… is from page 26 of Matt Ridley’s new book, How Innovation Works: And Why It Flourishes in Freedom (links added; ellipses original to Ridley):
Five years after [James] Watt died in 1819, there was a subscription to build a monument to him, unusual in those days when monuments were mostly to those who won wars. The editors of a journal called The Chemist had this to say, rather perceptively: ‘He is distinguished from other public benefactors, by never having made, or pretended to make it his objective to benefit the public … This unpretending man in reality conferred more benefit on the world than all those who for centuries have made it their especial business to look after the public welfare.’
DBx: Part of what is said in that portion of the article in The Chemist that Ridley, for brevity, left out of his quotation is praise for Watt for not being “a political quack, or a religious charlatan, who pretends to live and act only for others.” Indeed.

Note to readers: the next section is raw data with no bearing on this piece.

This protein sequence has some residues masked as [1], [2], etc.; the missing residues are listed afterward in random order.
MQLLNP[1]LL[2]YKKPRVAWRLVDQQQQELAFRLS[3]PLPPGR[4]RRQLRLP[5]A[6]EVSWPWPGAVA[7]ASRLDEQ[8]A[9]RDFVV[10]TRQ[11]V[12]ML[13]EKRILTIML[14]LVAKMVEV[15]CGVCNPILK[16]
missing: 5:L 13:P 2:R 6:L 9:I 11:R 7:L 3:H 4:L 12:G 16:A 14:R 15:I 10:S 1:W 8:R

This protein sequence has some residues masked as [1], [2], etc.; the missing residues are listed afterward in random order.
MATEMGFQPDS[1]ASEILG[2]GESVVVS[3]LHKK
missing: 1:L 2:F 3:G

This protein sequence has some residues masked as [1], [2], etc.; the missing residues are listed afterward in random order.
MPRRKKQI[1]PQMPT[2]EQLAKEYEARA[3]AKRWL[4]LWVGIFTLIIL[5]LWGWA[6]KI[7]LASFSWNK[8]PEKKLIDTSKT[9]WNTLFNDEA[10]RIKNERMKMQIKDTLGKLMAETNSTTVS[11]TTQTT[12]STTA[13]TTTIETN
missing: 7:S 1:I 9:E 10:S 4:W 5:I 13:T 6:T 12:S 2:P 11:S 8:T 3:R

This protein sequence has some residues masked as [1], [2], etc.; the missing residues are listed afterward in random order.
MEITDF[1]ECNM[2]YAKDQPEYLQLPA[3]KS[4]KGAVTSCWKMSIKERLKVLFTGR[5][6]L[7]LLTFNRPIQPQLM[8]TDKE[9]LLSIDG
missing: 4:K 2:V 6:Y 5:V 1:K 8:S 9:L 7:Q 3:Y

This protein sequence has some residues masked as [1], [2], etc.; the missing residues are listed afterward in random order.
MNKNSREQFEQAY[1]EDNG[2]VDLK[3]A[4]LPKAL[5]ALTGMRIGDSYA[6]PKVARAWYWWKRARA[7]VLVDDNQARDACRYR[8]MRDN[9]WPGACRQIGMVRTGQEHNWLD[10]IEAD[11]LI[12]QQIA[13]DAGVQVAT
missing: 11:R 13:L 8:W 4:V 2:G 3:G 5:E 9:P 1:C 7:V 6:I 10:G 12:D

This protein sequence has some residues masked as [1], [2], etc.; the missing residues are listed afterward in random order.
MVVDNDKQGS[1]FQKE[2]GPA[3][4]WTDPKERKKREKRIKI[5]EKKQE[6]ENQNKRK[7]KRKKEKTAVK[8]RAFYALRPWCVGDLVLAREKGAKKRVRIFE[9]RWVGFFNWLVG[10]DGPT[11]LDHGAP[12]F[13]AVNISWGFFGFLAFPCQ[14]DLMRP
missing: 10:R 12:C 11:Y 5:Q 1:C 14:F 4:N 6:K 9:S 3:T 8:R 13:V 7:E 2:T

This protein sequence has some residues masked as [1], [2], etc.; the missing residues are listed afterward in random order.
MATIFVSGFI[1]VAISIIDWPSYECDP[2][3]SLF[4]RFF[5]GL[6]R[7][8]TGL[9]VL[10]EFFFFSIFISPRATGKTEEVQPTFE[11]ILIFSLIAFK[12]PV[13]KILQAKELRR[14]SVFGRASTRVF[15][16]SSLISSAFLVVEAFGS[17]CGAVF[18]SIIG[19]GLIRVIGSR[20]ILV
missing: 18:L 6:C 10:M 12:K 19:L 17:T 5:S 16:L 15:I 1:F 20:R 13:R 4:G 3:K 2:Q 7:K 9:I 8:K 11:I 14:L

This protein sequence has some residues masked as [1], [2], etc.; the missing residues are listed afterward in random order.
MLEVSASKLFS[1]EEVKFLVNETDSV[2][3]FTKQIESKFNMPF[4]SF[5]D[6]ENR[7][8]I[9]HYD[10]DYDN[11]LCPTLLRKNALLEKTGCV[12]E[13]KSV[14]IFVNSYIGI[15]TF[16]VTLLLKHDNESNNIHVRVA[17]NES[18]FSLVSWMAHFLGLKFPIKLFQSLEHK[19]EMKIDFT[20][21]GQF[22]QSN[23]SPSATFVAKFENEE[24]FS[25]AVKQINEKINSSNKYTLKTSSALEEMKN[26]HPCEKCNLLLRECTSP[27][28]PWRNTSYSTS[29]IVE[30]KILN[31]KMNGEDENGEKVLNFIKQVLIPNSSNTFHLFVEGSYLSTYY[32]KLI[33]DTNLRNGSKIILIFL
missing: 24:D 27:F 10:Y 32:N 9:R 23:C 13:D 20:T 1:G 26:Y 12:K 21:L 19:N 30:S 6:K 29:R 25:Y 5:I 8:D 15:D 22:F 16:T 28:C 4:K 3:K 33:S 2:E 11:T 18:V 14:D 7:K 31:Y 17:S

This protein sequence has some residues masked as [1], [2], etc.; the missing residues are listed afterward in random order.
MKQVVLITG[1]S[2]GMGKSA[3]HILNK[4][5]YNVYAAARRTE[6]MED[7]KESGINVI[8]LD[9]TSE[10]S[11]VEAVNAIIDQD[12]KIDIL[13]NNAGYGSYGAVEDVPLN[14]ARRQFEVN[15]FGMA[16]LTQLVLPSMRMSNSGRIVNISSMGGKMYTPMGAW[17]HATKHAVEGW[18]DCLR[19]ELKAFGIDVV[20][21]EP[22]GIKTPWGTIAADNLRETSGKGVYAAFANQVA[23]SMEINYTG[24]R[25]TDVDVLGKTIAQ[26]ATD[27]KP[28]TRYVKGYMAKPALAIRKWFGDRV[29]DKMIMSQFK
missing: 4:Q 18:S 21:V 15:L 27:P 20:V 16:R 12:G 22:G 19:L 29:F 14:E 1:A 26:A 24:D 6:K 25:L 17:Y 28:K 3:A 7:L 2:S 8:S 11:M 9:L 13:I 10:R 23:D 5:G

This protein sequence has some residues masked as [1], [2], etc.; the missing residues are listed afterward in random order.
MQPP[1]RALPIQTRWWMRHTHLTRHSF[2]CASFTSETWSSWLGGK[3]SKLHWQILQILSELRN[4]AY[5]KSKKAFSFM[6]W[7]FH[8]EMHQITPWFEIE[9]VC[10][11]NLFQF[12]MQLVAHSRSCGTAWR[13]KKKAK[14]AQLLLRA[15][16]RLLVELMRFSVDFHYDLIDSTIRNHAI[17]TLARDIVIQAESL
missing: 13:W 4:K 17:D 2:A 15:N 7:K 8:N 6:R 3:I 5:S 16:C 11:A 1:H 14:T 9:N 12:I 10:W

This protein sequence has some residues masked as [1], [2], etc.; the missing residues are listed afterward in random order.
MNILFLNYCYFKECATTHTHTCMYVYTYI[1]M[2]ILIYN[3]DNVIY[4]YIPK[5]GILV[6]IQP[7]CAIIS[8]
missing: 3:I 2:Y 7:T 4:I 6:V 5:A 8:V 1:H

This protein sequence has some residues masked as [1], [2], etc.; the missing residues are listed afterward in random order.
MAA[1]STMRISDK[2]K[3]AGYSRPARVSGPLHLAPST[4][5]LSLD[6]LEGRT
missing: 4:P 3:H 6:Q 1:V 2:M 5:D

Humankind has suffered grievously, and continues to so suffer, from our childish gullibility for those who ‘pretend to live and act only for others.’ This suffering is enhanced by our related failure to recognize that persons pursuing their own chosen courses in free markets succeed only by succeeding in serving others – with success judged by the individuals who are served rather than by the individuals performing the service.
As I believe I first heard David Henderson put it, “Intentions are not results.”